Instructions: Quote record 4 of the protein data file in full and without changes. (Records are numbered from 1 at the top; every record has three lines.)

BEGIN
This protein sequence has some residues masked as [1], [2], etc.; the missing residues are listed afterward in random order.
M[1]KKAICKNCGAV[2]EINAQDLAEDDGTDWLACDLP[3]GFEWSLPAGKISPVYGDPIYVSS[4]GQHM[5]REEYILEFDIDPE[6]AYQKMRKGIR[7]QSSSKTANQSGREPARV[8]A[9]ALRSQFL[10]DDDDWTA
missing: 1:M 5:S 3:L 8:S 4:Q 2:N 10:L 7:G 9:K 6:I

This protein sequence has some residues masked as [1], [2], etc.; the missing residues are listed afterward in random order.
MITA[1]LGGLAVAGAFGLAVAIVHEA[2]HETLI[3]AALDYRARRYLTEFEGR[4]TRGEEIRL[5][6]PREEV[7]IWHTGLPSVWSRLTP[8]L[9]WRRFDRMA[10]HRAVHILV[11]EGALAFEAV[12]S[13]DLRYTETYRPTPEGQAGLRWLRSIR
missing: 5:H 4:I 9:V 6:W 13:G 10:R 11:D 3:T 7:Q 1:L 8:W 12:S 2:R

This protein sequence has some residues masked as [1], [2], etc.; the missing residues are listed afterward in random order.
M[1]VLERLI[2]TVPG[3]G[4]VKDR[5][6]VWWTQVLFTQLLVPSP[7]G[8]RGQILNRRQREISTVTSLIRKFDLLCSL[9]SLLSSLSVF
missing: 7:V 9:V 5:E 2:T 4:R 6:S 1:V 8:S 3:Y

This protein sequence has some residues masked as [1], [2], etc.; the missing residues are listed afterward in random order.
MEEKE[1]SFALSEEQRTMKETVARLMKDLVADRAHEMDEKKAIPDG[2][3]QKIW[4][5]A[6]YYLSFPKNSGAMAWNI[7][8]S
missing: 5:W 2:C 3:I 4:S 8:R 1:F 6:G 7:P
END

This protein sequence has some residues masked as [1], [2], etc.; the missing residues are listed afterward in random order.
MEEKE[1]SFALSEEQRTMKETVARLMKDLVADRAHEMDEKKAIPDG[2][3]QKIW[4][5]A[6]YYLSFPKNSGAMAWNI[7][8]S
missing: 5:W 2:C 3:I 4:S 8:R 1:F 6:G 7:P